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The “Don’t Ask, Don’t Tell” statute (DADT), enacted by Congress in 1993, allows homosexuals into the military if they do not engage in homosexual conduct. Congress created DADT to preserve the morale and unit cohesion standards of the military, but the statute is often scrutinized in light of First Amendment principles. In Cook v. Gates, the United States Court of Appeals for the First Circuit considered whether DADT’s requirement of separating service members for homosexual admissions violates their First Amendment right to freedom of speech. The majority reasoned that DADT does not violate service members’ First Amendment rights because it treats their verbal admissions of homosexuality as evidence of homosexual conduct and does not punish for mere speech. Conversely, Judge Saris reasoned in his dissent that DADT’s presumption of homosexual admissions as evidence of conduct is a “dead letter” and “chills” service members’ speech. . . .
Congress passed the Employee Retirement Income Security Act (ERISA) as a means to govern employee-benefit plans.1 ERISA provides a cause of action to plan participants whose vested benefits were miscalculated or reduced by alleged employer misconduct. In Evans v. Akers, the Court of Appeals for the First Circuit considered whether former employees have standing to sue their employer under ERISA for alleged fiduciary breaches that decreased the value of their retirement benefits account. The court determined that the former employees had standing to sue under ERISA because their claim was for benefits, not extra contractual damages.
Preventing child abuse is an important government interest that justifies excluding child pornography, as a class of speech, from First Amendment protection. Nonetheless, the First Amendment continues to protect computer-generated or virtual child pornography because its creation does not harm real children and therefore causes no child abuse. In United States v. Wilder, the United States Court of Appeals for the First Circuit considered whether technical expert testimony is required to prove beyond a reasonable doubt that an image actually depicts a real child. The court reaffirmed its previous decisions that fact-finders are capable of determining whether an image is real or virtual without expert testimony. . . .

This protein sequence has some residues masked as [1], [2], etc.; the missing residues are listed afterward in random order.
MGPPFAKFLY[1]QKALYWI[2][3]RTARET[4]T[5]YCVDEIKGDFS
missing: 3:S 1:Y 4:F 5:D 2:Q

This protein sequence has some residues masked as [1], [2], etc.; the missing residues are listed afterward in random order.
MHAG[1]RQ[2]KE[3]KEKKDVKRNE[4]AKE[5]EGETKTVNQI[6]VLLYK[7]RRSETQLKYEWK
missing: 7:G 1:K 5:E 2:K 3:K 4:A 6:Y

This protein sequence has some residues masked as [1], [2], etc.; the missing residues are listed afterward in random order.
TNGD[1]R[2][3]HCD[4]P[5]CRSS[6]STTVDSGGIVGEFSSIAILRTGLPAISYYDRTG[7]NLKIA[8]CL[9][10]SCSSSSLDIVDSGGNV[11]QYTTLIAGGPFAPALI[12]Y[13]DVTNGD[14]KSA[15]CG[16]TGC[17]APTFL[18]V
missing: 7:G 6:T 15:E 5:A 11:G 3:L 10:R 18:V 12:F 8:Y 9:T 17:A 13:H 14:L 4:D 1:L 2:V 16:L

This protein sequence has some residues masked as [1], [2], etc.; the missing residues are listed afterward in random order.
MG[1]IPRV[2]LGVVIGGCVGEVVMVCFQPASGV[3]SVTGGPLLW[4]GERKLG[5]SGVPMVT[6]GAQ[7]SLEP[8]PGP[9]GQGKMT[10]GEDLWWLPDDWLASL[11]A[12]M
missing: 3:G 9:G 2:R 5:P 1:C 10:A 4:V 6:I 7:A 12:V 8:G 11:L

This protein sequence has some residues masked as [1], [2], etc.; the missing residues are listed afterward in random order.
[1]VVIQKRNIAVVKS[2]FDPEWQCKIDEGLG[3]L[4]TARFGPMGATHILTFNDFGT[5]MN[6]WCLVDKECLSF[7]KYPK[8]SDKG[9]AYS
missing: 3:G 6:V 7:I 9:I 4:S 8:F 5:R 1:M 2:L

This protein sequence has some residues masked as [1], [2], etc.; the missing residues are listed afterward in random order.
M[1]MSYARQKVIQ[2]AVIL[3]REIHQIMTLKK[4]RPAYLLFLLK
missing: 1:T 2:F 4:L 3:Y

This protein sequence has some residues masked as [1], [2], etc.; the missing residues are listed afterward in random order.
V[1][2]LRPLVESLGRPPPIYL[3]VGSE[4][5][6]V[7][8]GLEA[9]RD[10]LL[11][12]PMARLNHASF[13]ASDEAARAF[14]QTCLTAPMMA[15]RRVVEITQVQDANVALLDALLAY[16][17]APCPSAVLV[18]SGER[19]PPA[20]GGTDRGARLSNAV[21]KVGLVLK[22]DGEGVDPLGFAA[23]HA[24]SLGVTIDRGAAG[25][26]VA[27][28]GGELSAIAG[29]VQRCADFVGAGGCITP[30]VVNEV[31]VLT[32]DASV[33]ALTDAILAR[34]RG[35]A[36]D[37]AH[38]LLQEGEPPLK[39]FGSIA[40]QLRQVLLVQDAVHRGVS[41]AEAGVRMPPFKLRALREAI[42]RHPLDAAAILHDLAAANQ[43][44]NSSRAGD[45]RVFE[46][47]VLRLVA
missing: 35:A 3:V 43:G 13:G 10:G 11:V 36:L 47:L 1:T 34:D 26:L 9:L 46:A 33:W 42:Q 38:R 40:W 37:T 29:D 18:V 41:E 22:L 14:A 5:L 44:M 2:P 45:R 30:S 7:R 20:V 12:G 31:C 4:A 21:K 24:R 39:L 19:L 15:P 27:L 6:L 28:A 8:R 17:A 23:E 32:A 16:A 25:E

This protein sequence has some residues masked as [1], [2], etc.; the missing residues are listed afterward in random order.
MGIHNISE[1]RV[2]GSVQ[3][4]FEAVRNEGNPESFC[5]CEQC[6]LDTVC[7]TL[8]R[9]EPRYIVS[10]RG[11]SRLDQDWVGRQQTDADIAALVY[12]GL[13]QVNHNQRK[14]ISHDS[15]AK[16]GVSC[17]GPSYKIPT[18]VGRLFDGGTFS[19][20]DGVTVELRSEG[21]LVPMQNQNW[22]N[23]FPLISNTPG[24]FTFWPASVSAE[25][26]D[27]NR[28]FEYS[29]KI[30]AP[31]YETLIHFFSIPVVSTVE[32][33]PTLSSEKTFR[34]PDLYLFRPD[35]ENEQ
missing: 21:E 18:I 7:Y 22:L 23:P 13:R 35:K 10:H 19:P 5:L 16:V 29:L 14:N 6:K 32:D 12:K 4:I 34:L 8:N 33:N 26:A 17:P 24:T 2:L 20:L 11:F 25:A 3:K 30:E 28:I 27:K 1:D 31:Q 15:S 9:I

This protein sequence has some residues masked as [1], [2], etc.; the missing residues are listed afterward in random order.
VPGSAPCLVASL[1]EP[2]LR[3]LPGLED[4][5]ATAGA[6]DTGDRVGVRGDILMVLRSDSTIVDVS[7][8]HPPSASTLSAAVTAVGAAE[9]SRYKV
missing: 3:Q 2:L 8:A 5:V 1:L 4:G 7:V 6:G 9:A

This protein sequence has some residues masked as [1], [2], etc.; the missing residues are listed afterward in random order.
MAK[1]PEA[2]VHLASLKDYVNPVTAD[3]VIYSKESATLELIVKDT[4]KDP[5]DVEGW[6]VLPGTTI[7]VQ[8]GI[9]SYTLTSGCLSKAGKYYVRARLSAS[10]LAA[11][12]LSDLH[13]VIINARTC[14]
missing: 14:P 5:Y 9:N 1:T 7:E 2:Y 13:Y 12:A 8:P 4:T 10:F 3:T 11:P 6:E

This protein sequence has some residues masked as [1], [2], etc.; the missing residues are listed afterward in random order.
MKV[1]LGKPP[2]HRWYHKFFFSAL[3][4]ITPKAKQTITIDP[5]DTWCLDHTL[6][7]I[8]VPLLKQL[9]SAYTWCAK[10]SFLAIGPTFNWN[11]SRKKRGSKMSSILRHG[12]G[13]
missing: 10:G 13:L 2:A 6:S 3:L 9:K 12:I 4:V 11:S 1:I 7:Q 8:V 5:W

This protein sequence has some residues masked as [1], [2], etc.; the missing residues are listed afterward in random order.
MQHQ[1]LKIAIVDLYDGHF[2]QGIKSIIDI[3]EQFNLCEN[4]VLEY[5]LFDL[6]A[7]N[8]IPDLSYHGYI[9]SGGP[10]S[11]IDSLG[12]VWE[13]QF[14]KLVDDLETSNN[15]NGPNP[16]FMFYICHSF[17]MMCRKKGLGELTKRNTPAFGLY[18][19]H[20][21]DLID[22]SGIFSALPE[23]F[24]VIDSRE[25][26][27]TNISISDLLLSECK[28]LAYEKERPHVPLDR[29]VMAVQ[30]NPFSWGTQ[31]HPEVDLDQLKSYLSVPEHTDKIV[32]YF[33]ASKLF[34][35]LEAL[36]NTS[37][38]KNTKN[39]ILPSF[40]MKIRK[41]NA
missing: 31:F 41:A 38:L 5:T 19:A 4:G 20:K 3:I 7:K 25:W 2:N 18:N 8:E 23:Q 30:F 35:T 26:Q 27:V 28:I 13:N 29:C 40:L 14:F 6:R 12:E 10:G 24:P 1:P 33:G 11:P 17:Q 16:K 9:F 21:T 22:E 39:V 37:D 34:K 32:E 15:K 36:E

Intellectual property rights in musical works theoretically arise at the moment of creation. The ability to enforce these rights in the face of infringement, however, requires that artists fulfill specific registration requirements with the United States Copyright Office; this includes submitting a “copy” of the original piece. In Torres-Negrón v. J & N Records, L.L.C., the United States Court of Appeals for the First Circuit, addressing a matter of first impression, considered whether a copy of a song made without referencing the inceptive recording or lyric sheet qualifies as a “deposit copy” for registration purposes. Answering in the negative, the First Circuit determined that without some tangible reference to the original work, recordings constitute “reconstruction[s]” rather than copies, the former of which fails to satisfy the registrational prerequisite required to confer jurisdiction over an infringement action. . . .
Since the advent of the Internet, Congress, law enforcement officials, and the public have tried to protect children from online sexual predators. In 1996, Congress amended the Telecommunications Act, criminalizing the enticement of minors for sexual activity over the Internet. In United States v. Dwinells, the United States Court of Appeals for the First Circuit, as a matter of first impression, considered whether section 2422(b) required a double-intent element: that is, whether the defendant had to possess not only the intent to entice a minor to engage in sexual activity, but also the intent that sexual activity occur. The First Circuit, joining with all other circuits that have decided this issue, upheld the conviction by interpreting the statute to require only the intent to entice. . . .
Protecting the expression of unpopular ideas lies at the heart of the First Amendment; therefore, free speech law inherently distrusts regulation. Acknowledging the First Amendment’s importance, the United States Supreme Court imposed a special appellate duty to protect free speech. In Sullivan v. City of Augusta, the First Circuit considered whether two city ordinances violated the First Amendment’s free speech and assembly protections. The First Circuit conducted an independent review of the record and vacated in part, reversed in part, and affirmed in part the district court’s unconstitutionality findings.